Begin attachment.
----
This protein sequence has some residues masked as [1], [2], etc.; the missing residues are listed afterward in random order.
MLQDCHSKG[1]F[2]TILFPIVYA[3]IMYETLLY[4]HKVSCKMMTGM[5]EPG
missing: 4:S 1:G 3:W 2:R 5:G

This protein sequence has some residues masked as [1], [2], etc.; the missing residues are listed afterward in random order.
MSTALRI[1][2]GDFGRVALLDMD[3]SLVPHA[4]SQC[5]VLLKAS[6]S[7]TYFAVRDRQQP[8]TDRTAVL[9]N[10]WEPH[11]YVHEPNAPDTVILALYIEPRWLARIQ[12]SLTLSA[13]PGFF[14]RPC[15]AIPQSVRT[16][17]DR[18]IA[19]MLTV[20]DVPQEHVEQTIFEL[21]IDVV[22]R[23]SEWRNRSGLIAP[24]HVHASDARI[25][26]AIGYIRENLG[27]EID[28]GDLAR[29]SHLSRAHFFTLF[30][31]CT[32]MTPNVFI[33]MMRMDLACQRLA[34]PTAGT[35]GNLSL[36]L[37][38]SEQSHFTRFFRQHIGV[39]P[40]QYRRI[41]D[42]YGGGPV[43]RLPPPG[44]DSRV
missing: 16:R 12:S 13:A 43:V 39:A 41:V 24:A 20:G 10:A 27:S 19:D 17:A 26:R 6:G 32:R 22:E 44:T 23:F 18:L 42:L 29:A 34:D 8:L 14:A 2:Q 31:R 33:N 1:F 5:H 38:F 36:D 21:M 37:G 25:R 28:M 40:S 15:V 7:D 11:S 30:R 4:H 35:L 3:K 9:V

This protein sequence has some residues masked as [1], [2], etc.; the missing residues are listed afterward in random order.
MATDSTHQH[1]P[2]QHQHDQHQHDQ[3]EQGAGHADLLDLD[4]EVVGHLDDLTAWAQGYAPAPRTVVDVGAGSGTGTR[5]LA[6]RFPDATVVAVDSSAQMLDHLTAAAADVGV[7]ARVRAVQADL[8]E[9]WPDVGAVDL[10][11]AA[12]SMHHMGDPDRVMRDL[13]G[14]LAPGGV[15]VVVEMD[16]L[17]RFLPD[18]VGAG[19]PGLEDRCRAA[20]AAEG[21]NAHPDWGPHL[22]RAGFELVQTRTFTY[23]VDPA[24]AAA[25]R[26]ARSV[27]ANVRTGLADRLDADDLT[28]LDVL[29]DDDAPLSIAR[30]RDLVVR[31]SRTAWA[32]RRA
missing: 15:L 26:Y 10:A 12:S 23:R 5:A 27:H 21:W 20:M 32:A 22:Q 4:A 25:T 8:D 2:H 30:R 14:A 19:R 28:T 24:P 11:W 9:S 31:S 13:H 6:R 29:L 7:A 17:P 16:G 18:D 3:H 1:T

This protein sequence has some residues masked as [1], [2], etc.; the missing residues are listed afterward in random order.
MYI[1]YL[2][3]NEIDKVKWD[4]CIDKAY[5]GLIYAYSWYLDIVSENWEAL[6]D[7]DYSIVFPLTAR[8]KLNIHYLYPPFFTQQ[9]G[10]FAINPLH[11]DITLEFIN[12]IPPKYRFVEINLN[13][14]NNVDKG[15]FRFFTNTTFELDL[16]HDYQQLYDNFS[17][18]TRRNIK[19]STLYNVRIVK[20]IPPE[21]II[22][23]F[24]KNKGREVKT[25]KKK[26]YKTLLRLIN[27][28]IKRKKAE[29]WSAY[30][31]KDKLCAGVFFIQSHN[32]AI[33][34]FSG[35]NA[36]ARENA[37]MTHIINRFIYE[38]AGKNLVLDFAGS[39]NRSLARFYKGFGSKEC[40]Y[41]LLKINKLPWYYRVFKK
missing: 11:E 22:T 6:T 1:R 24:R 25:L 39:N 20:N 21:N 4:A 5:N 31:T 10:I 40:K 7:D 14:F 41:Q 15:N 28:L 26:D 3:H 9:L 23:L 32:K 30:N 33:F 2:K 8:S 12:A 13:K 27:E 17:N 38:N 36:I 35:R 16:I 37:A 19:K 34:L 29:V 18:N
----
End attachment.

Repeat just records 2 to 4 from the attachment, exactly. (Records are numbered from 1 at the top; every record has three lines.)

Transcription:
This protein sequence has some residues masked as [1], [2], etc.; the missing residues are listed afterward in random order.
MSTALRI[1][2]GDFGRVALLDMD[3]SLVPHA[4]SQC[5]VLLKAS[6]S[7]TYFAVRDRQQP[8]TDRTAVL[9]N[10]WEPH[11]YVHEPNAPDTVILALYIEPRWLARIQ[12]SLTLSA[13]PGFF[14]RPC[15]AIPQSVRT[16][17]DR[18]IA[19]MLTV[20]DVPQEHVEQTIFEL[21]IDVV[22]R[23]SEWRNRSGLIAP[24]HVHASDARI[25][26]AIGYIRENLG[27]EID[28]GDLAR[29]SHLSRAHFFTLF[30][31]CT[32]MTPNVFI[33]MMRMDLACQRLA[34]PTAGT[35]GNLSL[36]L[37][38]SEQSHFTRFFRQHIGV[39]P[40]QYRRI[41]D[42]YGGGPV[43]RLPPPG[44]DSRV
missing: 16:R 12:S 13:A 43:V 39:A 41:V 24:A 20:G 10:A 27:S 19:D 17:A 26:R 6:G 32:R 22:E 44:T 23:F 18:L 42:L 29:A 34:D 8:L 14:A 2:Q 31:R 33:N 1:F 5:H 38:F 36:D 21:M 37:G 25:R 28:M 40:S 15:V 7:D 11:S 30:R 4:H 35:L 3:K 9:V

This protein sequence has some residues masked as [1], [2], etc.; the missing residues are listed afterward in random order.
MATDSTHQH[1]P[2]QHQHDQHQHDQ[3]EQGAGHADLLDLD[4]EVVGHLDDLTAWAQGYAPAPRTVVDVGAGSGTGTR[5]LA[6]RFPDATVVAVDSSAQMLDHLTAAAADVGV[7]ARVRAVQADL[8]E[9]WPDVGAVDL[10][11]AA[12]SMHHMGDPDRVMRDL[13]G[14]LAPGGV[15]VVVEMD[16]L[17]RFLPD[18]VGAG[19]PGLEDRCRAA[20]AAEG[21]NAHPDWGPHL[22]RAGFELVQTRTFTY[23]VDPA[24]AAA[25]R[26]ARSV[27]ANVRTGLADRLDADDLT[28]LDVL[29]DDDAPLSIAR[30]RDLVVR[31]SRTAWA[32]RRA
missing: 15:L 26:Y 10:A 12:S 23:R 5:A 27:H 21:W 20:M 32:A 22:Q 4:A 25:T 8:D 2:H 30:R 14:A 19:R 28:T 24:P 11:W 9:S 31:S 13:H 6:R 29:L 7:A 17:P 16:G 18:D 3:H 1:T

This protein sequence has some residues masked as [1], [2], etc.; the missing residues are listed afterward in random order.
MYI[1]YL[2][3]NEIDKVKWD[4]CIDKAY[5]GLIYAYSWYLDIVSENWEAL[6]D[7]DYSIVFPLTAR[8]KLNIHYLYPPFFTQQ[9]G[10]FAINPLH[11]DITLEFIN[12]IPPKYRFVEINLN[13][14]NNVDKG[15]FRFFTNTTFELDL[16]HDYQQLYDNFS[17][18]TRRNIK[19]STLYNVRIVK[20]IPPE[21]II[22][23]F[24]KNKGREVKT[25]KKK[26]YKTLLRLIN[27][28]IKRKKAE[29]WSAY[30][31]KDKLCAGVFFIQSHN[32]AI[33][34]FSG[35]NA[36]ARENA[37]MTHIINRFIYE[38]AGKNLVLDFAGS[39]NRSLARFYKGFGSKEC[40]Y[41]LLKINKLPWYYRVFKK
missing: 11:E 22:T 6:T 1:R 24:R 25:L 39:N 20:N 21:N 4:A 5:N 31:T 10:I 40:K 7:D 14:F 41:Q 15:N 28:L 26:D 3:H 9:L 23:L 32:K 30:N 33:F 2:K 8:S 12:A 13:K 27:E 17:N 38:N 36:I 35:R 16:I 37:A 19:K 34:L 29:V 18:N